What a beautiful inter-face between people and the wild. I am so impressed with your action and so saddened with it's apparent demise. It's worse than you think. You may possibly be following my Patch blog "The Lion's Eye". Mountain Lions are at the top of the food chain and eat what they want. They also consume all the poisons that are in every level below them. Several lions have been found with ant-coagulant rodenticides in their blood. P-17 died not that long ago and had them in her blood stream. P-3 and P-4 bled to death at the side of the freeway in the Simi hills, their bodies covered with sores.
Candace Brown August 20, 2012 at 06:44 AM
From day one, Malibu Lumber coragaeously refused to sell rat poison, even though their D-Con and other poison reps insisted that there was no way that poison could "travel up the food chain"! Please, everyone support this hardware store. Owned by the Anawalts. Lovely, long time locals! I've have not seen a raccoon in Latigo Canyon for at least three years. I know which of my neighbors use rodenticides. And they do not want to hear about the suffering of wildlife. They just hate the fact that they might have to clean up their trash because they were too lazy to secure their trash can with a bungee cord. They would just rather kill. Certain people should simply live in condos or apartments in cities. It is heartbreaking...
Bob Perkins DDS August 20, 2012 at 07:17 AM
Great article! I would have never made the connection. Most of us are not educated in this and we figure if it is sold in the stores, it must be o.k. to use. Now I know to ask the right questions. Education is the key and I'm glad you shared this with us, James!
Jim Smith August 20, 2012 at 08:15 PM
Jim Smith - Be sure to view the seven second video . It is my 8 year old grandson Sean. The owl dropped the mouse and the kids are looking for it . Click the box in the lower right corner and you can see it full screen
Robert Coutts August 21, 2012 at 04:31 AM
From a neighbor Just talked to a couple of guys contracted by the Park Service to clear Castor Bean from a hillside above us. Ok but they were also spraying a herbicide. They told me it was "Garlon". I'm investigating it now. Appears that parks and railroads use it to kill weeds. Great! The plants are on a path that the deer use to get to our property in the evening. The workers said it was OK for animals. Right, like Roundup? They could have just manually dug up the plant roots and all. I do it all the time. No need for hericides especially on park land. What are they thinking? Time to post this on the Patch.
research feeder mice August 21, 2012 at 07:42 AM
Wake up call James Smith. You are treating these wild animals like circus animals, feeding them captive bred mice, probably bought from a pet store bred in non sanitary conditions and exposed to pathogens that wild animals are not tolorent to. It is more likely that the owls you found died from ingesting the mice you fed them caring pathogens they have no immunity to than they died from pesticides. But all the smart "green" people probably will just blame some easy mean target like pesticides rather than the nice guy on the hill feeding wild animals mice from a pet shop... and releasing them into the wild none the less. Keep it up big guy, your likely the problem your complaining about....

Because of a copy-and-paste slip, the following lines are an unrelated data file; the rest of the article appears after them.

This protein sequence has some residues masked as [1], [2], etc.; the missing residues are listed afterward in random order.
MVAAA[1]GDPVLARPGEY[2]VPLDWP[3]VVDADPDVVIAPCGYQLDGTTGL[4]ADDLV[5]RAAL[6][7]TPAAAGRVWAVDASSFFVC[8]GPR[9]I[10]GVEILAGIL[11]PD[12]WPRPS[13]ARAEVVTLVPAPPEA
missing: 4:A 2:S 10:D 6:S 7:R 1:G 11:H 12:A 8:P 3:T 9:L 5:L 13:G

research feeder mice August 21, 2012 at 07:44 AM
Wake up call James Smith. You are treating these wild animals like circus animals, feeding them captive bred mice, probably bought from a pet store bred in non sanitary conditions and exposed to pathogens that wild animals are not tolorent to. It is more likely that the owls you found died from ingesting the mice you fed them caring pathogens they have no immunity to than they died from pesticides. But all the smart "green" people probably will just blame some easy mean target like pesticides rather than the nice guy on the hill feeding wild animals mice from a pet shop... and releasing them into the wild none the less. Keep it up big guy, your likely the problem your complaining about.... Thanks for teaching your grandson good stewardship of the environment. Why don't you go leave some food out for the coyotes and racoons now.
Cort Day August 21, 2012 at 04:54 PM
PS...of course if everyone would remove their Castor Bean plants on their property that spread seeds into the park herbicides wouldn't be necessary.
Linda Rivera August 21, 2012 at 06:51 PM
I am a neighbor of Jim Smith's. he has been feeding mice to these birds for years and they have been thriving and multiplying, this is a new phenomena. No need to go ad hominem on him, he is a wonderful man and a loving protector of the Sweetwater Mesa hills. We had the great treat of seeing a fledgling up close minutes after it left it's nest, we haven't heard or seen him or his parents in a couple of weeks, we pray they didn't die due to poisoned rodents.
Renee Vogel September 04, 2012 at 05:44 AM
I live in Sweetwater Canyon, just across the ravine and we have seen several owls on the telephone wires behind our house in the past weeks. There was a big, beautiful one out there this evening. Hopefully they will continue to thrive in our area.